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III. Spenser's Faërie Queene. - Book ii, canto x, 27-32. 27. Next him king Leyr in happie peace long raynd,

But had no issue male him to succeed,
But three faire daughters, which were well uptraind
In all that seemed fitt for kingly seed;
Mongst whom his realme he equally decreed
To have divided. Tho when feeble age
Nigh to his utmost date he saw proceed,

He cald his daughters, and with speeches sage
Inquyrd, which of them most did love her parentage.

28. The eldest, Gonorill, gan to protest,

That she much more than her owne life him lov'd;
And Regan greater love to him profest
Then all the world, when ever it were proov'd;
But Cordeill said she lov'd him as behoov'd:
Whose simple answer, wanting colours fayre
To paint it forth, him to displeasaunce moov'd,

That in his crowne he counted her no hayre,
But twixt the other twaine his kingdom whole did shayre.

29. So wedded th'one to Maglan King of Scottes,

And thother to the king of Cambria,
And twixt them shayrd his realme by equall lottes ;
But without dowre the wise Cordelia
Was sent to Aggannip of Celtica.
Their aged syre, thus eased of his crowne,
A private life led in Albania

With Gonorill, long had in great renowne,
That nought him griev'd to beene from rule deposed downe.

30. But true it is that, when the oyle is spent,

The light goes out, and weeke is throwne away;
So when he had resignd his regiment,
His daughter gan despise his drouping day,
And wearie wax of his continuall stay.
Tho to his daughter Regan he repayrd,
Who him at first well used every way;

But when of his departure she despayrd,
Her bountie she abated, and his cheare empayrd.

31. The wretched man gan then avise too late,

That love is not where most it is profest;
Too truely tryde in his extremest state.
At last resolv'd likewise to prove the rest,
He to Cordelia him selfe addrest,

Who with entyre affection him receav'd,
As for her syre and king her seemed best;

And after all an army strong she leav'd,
To war on those which him had of his realme bereav'd.

32. So to his crowne she him restor'd againe,

In which he dyde, made ripe for death by eld,
And after wild it should to her remaine:
Who peacefully the same long time did weld,
And all mens harts in dew obedience held;
Till that her sisters children, woxen strong,
Through proud ambition against her rebeld,

And overcommen kept in prison long,
Till weary of that wretched life her selfe she hong.

IV. Sidney's Arcadia. fol. 142-144.

- Book ii, chapter 10; edition of 1590,

The pitifull state, and storie of the Paphlagonian unkinde King, and

his kind sonne, first related by the son, then by the blind father. It was in the kingdome of Galacia, the season being (as in the depth of winter) very cold, and as then sodainely growne to so extreame and foule a storme, that neuer any winter (I thinke) brought foorth a fowler child : so that the Princes were euen compelled by the haile, that the pride of the winde blew into their faces, to seeke some shrowding place within a certaine hollow rocke offering it vnto them, they made it their shield against the tempests furie. And so staying there, till the violence therof was passed, they heard the speach of a couple, who not perceiuing them (being hidde within that rude canapy) helde a straunge and pitifull disputation which made them steppe out; yet in such sort, as they might see vnseene. There they perceaued an aged man, and a young, scarcely come to the age of a man, both poorely arayed, extreamely weather-beaten; the olde man blinde, the young man leading him: and yet through all those miseries, in both these seemed to appeare a kind of noblenesse, not sutable to that affliction. But the first words they heard, were these of the old man. Well Leonatus (said he) since I cannot perswade thee to lead me to that which should end my griefe, & thy trouble, let me now entreat thee to leaue me: feare not, my miserie cannot be greater then it is, & nothing doth become me but miserie; feare not the danger of my blind steps, I cannot fall worse then I am. And doo not I pray thee, doo not obstinately continue to infect thee with my wretchednes. But flie, flie from this region, onely worthy of me.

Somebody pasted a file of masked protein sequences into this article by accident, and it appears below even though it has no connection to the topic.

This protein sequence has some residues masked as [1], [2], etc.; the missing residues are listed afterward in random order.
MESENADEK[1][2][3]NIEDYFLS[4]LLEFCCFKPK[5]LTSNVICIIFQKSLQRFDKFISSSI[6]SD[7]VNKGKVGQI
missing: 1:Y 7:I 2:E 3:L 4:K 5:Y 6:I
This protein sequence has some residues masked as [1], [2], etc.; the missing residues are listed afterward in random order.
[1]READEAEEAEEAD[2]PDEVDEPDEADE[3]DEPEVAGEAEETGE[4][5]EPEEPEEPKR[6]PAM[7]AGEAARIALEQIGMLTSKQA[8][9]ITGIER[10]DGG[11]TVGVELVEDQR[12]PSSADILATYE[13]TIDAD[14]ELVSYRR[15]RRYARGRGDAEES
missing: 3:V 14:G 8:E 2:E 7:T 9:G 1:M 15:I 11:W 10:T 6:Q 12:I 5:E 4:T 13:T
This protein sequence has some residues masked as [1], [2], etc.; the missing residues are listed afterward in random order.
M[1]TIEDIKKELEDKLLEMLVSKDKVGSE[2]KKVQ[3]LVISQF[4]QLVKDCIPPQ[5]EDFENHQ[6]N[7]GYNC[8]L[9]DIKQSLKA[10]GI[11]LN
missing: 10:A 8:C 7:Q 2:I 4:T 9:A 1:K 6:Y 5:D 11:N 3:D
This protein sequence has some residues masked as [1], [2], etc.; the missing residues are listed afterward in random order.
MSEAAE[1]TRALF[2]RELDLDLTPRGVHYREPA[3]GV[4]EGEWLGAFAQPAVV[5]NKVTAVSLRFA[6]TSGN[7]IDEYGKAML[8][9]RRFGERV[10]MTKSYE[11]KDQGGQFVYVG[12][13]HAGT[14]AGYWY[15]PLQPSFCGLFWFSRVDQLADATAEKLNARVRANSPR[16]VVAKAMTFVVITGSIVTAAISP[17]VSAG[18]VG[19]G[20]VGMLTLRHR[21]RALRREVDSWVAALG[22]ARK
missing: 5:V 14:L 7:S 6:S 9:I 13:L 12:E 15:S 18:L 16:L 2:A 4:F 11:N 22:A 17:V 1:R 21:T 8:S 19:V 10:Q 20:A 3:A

Deare father (answered he) doo not take away from me the onely remnant of my happinesse: while I haue power to doo you seruice, I am not wholly miserable. Ah my sonne (said he,

and with that he groned, as if sorrow straue to breake his hearte) how euill fits it me to baue such a sonne, and how much doth thy kindnesse vpbraide my wickednesse? These dolefull speeches, and some others to like purpose (well shewing they had not bene borne to the fortune they were in,) moued the Princes to goe out vnto them, and aske the younger what they were? Sirs (answered he, with a good grace, and made the more agreable by a certaine noble kinde of pitiousnes) I see well you are straungers, that know not our miserie so well here knowne, that no man dare know, but that we must be miserable. In deede our state is such, as though nothing is so needfull vnto vs as pittie, yet nothing is more daungerous vnto vs, then to make our selues so knowne as may stirre pittie. But your presence promiseth, that cruelty shall not ouer-runne hate. And if it did, in truth our state is soncke below the degree of feare.

This old man (whom I leade) was lately rightfull Prince of this countrie of Paphlagonia, by the hard-hearted vngratefulnes of a sonde of his, depriued, not onely of his kingdome (wherof no forraine forces were euer able to spoyle him) but of his sight, the riches which Nature graunts to the poorest creatures. Whereby, & by other his vnnaturall dealings, he hath bin driuen to such griefe, as euen now he would haue had me to haue led him to the toppe of this rocke, thence to cast himselfe headlong to death: and so would haue made me (who receiued my life of him) to be the worker of his destruction. But noble Gentlemen (said he) if either of you haue a father, and feele what duetifull affection is engraffed in a sonnes hart, let me intreate you to conuey this afflicted Prince to some place of rest & securitie. Amongst your worthie actes it shall be none of the least, that a King, of such might and fame, and so vniustly oppressed, is in any sort by you relieued.